Ryanair may cut services in Belgium if €3 ticket tax imposed
Ryanair has threatened to slash services at Belgium’s Charleroi airport after the local Walloon government voted to impose a €3 tax on airline tickets in the region.
Ryanair, which is the biggest airline operator in the region, is also the biggest customer at Charleroi. It’s on target to carry 6m passengers to the airport this year. But it has vowed to cut capacity by 17pc next year resulting in 1m fewer passengers if the tax goes ahead. It claims that would result in 1,000 job losses.
The local government – which needs to get the tax approved by the central government – plans to introduce the levy on January 1.
The airport’s manager, Jean-Jacques Cloquet, said it his reaction was one of “incomprehension” that the Walloon government would introduce the tax when the negative impact of such levies on passenger traffic is so evident in other countries that have introduced them. He said he’s hoping the central government will renounce the tax.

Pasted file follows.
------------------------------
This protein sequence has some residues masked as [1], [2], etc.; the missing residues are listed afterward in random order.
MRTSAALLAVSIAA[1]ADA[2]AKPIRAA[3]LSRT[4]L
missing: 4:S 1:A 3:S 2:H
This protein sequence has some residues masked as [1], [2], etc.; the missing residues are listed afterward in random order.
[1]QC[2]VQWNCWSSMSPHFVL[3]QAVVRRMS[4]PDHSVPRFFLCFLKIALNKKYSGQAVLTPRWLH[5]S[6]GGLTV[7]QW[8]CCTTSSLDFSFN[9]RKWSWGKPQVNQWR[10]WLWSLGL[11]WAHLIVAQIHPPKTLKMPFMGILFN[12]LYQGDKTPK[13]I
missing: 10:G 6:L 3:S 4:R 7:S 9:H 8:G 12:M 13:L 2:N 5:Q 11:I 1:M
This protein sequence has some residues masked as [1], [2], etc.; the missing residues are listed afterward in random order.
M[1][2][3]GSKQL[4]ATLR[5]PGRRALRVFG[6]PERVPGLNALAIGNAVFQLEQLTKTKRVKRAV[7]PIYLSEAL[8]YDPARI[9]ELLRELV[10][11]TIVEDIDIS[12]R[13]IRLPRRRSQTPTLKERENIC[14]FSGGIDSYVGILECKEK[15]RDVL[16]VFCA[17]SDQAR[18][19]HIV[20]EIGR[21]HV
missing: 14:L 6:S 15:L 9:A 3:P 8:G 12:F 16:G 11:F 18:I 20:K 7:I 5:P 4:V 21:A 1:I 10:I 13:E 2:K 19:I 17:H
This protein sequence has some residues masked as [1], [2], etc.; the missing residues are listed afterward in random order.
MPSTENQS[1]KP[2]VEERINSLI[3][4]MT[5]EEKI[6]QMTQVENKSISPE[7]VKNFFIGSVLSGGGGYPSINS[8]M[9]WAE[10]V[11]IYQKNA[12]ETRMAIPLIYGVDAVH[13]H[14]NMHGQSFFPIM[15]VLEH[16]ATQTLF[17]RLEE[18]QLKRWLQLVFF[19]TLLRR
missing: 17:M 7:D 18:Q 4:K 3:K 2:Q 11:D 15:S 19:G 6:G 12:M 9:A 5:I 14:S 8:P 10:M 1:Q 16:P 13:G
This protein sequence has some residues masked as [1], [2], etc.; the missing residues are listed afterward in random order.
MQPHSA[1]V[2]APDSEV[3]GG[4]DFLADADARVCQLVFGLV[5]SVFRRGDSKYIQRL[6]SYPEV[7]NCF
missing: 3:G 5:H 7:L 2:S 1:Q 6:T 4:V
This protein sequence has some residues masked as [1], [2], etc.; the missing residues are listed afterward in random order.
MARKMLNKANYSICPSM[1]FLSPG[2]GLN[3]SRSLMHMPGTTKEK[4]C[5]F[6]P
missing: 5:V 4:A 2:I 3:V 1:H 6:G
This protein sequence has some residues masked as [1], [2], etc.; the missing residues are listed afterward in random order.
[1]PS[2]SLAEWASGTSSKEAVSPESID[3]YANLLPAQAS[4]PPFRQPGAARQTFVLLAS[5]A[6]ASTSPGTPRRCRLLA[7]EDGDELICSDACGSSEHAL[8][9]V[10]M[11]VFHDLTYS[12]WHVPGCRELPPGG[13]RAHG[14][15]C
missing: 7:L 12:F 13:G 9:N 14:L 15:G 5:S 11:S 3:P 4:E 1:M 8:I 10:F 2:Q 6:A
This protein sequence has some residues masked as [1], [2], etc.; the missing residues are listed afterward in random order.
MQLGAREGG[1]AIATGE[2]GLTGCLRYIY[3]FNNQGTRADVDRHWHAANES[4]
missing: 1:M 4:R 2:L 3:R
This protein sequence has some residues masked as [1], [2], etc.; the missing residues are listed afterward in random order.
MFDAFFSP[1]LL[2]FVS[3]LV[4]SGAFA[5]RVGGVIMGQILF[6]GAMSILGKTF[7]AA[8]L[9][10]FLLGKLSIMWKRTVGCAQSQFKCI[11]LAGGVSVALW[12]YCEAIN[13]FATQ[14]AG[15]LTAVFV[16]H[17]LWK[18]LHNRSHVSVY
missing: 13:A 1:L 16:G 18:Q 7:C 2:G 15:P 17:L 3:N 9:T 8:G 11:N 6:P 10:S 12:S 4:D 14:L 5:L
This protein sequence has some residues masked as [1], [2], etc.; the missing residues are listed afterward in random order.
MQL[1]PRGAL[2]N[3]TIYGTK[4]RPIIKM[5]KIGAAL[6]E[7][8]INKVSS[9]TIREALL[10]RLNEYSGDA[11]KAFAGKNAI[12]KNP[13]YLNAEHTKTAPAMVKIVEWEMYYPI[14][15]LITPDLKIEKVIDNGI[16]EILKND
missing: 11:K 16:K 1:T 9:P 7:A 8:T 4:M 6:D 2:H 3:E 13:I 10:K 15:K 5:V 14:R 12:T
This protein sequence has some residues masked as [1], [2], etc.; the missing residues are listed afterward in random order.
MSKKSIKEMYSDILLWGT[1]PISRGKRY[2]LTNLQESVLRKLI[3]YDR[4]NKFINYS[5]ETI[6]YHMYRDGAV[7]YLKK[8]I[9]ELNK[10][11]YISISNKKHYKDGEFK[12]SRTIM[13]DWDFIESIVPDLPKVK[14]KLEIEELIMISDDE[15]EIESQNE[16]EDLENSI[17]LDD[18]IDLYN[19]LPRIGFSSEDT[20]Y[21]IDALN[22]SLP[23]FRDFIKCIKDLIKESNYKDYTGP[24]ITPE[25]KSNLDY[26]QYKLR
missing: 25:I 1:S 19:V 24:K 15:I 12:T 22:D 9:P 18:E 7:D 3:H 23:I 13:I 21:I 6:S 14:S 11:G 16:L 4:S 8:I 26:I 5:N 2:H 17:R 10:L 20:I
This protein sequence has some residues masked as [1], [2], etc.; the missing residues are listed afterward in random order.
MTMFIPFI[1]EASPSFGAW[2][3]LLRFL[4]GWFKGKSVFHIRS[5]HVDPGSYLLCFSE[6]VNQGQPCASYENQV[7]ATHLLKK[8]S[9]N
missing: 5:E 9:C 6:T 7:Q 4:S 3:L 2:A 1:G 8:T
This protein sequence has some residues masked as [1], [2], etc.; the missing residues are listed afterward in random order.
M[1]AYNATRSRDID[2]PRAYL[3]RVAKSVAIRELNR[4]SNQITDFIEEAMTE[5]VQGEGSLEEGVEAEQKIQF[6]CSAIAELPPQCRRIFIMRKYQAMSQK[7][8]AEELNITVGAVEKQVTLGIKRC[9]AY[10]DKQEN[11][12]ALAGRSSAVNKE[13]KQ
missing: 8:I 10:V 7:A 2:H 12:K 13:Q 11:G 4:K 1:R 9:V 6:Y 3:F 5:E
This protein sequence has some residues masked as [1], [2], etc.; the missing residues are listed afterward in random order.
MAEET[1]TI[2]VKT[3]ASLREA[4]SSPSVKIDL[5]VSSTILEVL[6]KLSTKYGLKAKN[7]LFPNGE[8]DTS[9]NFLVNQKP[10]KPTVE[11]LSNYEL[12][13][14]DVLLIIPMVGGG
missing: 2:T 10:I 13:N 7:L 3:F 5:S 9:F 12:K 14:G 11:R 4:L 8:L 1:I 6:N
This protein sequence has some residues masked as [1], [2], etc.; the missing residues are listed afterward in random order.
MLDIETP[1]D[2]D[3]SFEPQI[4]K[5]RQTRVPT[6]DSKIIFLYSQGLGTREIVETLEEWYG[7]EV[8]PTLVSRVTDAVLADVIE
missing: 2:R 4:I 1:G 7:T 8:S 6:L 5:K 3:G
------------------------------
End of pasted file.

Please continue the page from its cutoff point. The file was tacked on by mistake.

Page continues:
A spokesman for Ryanair said this morning that it has sought an urgent meeting with the Walloon government.
He added that since 2008, when Belgium dropped plans for a similar tax, that Ryanair has increased passenger traffic at Charleroi from 2.5m to 6m a year.